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Tuesday, April 28, 2009

How Building “Green” Is Creating New Jobs, Cutting Costs and Increasing Students’ Scores

Yesterday I was part of a US Green Building Council group that went to Austin to encourage our legislators to vote for several “green” bills pending before the House and Senate. While there, I learned several interesting things.

One lady named Angela that I met at a USGBC reception at Austin’s famous Scholz Garden is helping farmers and ranchers get wind turbines. It all started from dating a Dutch guy (he left but the business idea stayed). Angela said that the Midwest is converting rapidly to manufacturing wind turbines – and the plants are spreading south. Even the old Maytag plant in Iowa is now making wind turbines (which means even fewer people will be calling the lonely Maytag repairman). These are the new “green” jobs of our future.

She said that wind farms were going up all over the Midwest and spreading south. They usually build a plant near the wind farm. Then they keep the plant open making parts for other wind turbines so it provides a source of permanent employment in a new “green” industry. Farmers and ranchers have a lot of energy needs to run their operations. She said some existing turbines are too big and others too small for this market. She is seeking turbines that are “just right,” about 44 KW. They don’t yet exist but she thinks they will in two years.

The mood in the Austin legislature is different from when they last met two years ago when energy efficiency bills went nowhere. Now the legislature is almost evenly split between Democrats and Republicans and the feeling is that some kind of energy efficiency bill will be passed with bipartisan support. There is a bill for green schools and another to require future State buildings be built green.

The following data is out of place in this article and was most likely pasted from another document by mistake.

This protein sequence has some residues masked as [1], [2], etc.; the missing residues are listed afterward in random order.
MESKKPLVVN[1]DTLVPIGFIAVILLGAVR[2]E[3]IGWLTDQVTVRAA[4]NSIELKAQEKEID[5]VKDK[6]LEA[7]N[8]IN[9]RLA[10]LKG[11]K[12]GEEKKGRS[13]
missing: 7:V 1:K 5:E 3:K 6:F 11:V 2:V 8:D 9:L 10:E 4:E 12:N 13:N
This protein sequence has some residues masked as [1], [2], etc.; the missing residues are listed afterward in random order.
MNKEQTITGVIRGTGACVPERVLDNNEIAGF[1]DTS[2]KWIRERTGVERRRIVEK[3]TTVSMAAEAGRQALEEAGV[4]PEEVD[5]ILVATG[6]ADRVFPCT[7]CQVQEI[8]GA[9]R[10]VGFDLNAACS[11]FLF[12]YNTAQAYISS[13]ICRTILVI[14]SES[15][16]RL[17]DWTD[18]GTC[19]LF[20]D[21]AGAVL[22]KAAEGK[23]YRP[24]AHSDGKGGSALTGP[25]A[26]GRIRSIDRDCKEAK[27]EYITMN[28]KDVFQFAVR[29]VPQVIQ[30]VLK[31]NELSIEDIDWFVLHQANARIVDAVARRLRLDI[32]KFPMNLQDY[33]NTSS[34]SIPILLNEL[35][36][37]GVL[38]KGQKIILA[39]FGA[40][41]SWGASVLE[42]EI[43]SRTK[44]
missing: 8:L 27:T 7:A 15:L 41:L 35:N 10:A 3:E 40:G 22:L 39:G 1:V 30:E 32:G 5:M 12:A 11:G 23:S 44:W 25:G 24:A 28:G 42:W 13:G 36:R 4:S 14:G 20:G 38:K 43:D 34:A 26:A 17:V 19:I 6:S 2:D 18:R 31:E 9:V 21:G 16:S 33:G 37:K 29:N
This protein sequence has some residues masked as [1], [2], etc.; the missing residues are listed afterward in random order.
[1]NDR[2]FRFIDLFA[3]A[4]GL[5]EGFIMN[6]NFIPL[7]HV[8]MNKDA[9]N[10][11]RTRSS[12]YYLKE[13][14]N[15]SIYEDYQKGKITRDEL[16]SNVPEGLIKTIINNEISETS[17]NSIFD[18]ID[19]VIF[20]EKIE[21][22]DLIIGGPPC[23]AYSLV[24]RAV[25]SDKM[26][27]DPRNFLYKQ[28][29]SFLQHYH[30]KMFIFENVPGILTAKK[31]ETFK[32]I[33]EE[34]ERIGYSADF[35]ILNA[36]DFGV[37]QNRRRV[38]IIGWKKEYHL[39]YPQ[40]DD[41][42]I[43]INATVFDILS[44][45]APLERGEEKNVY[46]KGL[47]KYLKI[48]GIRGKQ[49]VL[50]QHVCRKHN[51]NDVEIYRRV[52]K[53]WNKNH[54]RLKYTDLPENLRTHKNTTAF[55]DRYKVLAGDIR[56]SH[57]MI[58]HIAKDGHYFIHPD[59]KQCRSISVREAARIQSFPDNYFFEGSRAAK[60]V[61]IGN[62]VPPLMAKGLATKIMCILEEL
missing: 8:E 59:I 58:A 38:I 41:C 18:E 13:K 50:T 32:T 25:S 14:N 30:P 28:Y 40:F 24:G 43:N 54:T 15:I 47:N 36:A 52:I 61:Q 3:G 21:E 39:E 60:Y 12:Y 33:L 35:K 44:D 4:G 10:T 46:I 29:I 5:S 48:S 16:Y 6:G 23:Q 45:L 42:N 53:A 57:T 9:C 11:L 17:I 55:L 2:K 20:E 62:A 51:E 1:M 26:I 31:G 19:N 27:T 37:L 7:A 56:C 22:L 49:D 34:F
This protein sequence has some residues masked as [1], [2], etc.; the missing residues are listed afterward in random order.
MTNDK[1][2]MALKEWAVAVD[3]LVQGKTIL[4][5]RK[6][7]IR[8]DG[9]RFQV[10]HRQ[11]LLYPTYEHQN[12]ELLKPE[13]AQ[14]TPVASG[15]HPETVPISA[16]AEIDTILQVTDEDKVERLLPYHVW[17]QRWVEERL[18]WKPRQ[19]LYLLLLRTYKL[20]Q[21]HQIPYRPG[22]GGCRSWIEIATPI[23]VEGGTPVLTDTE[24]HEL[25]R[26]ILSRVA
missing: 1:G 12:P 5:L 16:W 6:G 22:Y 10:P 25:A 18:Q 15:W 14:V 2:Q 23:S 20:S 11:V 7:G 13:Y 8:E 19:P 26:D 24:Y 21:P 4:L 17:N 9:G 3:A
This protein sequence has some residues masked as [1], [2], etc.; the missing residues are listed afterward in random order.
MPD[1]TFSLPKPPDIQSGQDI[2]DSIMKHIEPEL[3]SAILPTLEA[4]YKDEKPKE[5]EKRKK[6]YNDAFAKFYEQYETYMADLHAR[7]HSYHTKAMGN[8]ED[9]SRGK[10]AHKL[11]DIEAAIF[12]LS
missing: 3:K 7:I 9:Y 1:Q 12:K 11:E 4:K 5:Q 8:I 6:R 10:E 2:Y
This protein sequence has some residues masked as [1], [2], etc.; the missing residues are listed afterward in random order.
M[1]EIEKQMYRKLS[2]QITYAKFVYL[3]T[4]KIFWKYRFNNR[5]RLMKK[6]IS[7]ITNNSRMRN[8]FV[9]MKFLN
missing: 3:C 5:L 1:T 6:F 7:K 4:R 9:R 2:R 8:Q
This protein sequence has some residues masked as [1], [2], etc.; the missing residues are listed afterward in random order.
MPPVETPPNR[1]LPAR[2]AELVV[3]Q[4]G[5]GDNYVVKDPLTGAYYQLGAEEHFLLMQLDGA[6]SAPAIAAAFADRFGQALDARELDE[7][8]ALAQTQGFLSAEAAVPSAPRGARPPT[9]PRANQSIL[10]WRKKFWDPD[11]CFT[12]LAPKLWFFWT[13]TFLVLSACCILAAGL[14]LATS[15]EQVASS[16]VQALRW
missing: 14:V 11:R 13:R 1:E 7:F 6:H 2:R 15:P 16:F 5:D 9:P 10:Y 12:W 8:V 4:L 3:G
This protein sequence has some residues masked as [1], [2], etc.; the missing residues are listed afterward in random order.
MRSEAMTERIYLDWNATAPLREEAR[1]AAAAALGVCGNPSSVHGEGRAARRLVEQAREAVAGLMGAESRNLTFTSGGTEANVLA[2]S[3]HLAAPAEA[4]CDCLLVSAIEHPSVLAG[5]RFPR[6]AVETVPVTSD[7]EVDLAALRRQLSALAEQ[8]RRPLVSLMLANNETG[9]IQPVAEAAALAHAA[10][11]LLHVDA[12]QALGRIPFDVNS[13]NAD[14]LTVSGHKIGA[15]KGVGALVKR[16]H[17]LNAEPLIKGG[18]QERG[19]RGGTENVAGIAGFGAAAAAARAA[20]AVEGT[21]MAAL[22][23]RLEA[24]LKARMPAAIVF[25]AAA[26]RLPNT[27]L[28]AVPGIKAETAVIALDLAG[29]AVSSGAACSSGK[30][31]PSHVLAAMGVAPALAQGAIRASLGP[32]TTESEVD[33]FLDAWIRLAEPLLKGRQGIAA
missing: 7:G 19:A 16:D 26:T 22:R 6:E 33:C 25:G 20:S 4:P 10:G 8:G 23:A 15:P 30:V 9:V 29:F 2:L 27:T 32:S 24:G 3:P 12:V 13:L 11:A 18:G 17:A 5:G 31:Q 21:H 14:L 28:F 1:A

However, there has been some misinformation on the cost of building green and Texas Senators Dan Patrick and Joan Huffman voted against SB16. Most cost estimates for building a LEED building are that it will add less than .1% to 2% to the initial construction costs. The payoff is in the drastically reduced operating costs of a green building – up to 60% less electricity, water usage, etc. That makes LEED buildings more attractive to tenants and investors. The lower operating costs will recover the extra construction costs within a few months –and will continue delivering the owners lower operating costs for decades of the building’s life. LEED buildings also command higher sales prices and rental fees.

Studies show that students score up to 20% higher and have fewer sick days when they are in a LEED building (which allows more light in) and employee productivity is higher in LEED buildings. On average, green schools save $100,000 per year, enough to hire two new teachers, buy 200 new computers or purchase 5,000 new textbooks, according to the report “Greening America’s Schools: Costs & Benefits” by Gregory Kats of Capital E, a national clean energy technology and green building firm.

However, few schools are being built “green” because contractors used by trustees don’t want to change their ways. The only way to change this is to get the public telling their school boards –and legislators-- that they want “green” schools and more energy efficient buildings. Students are the next generation. They need to know about the latest technology and LEED’s uplift on student’s scores.

If you want success in creating new jobs and importing less foreign oil, then encourage your legislators to vote “green.” The bottom line is that green building is making us more energy efficient, cutting costs and creating green jobs to take the place of old manufacturing jobs lost.

Our future depends on it. If you think this is important, pass it on…

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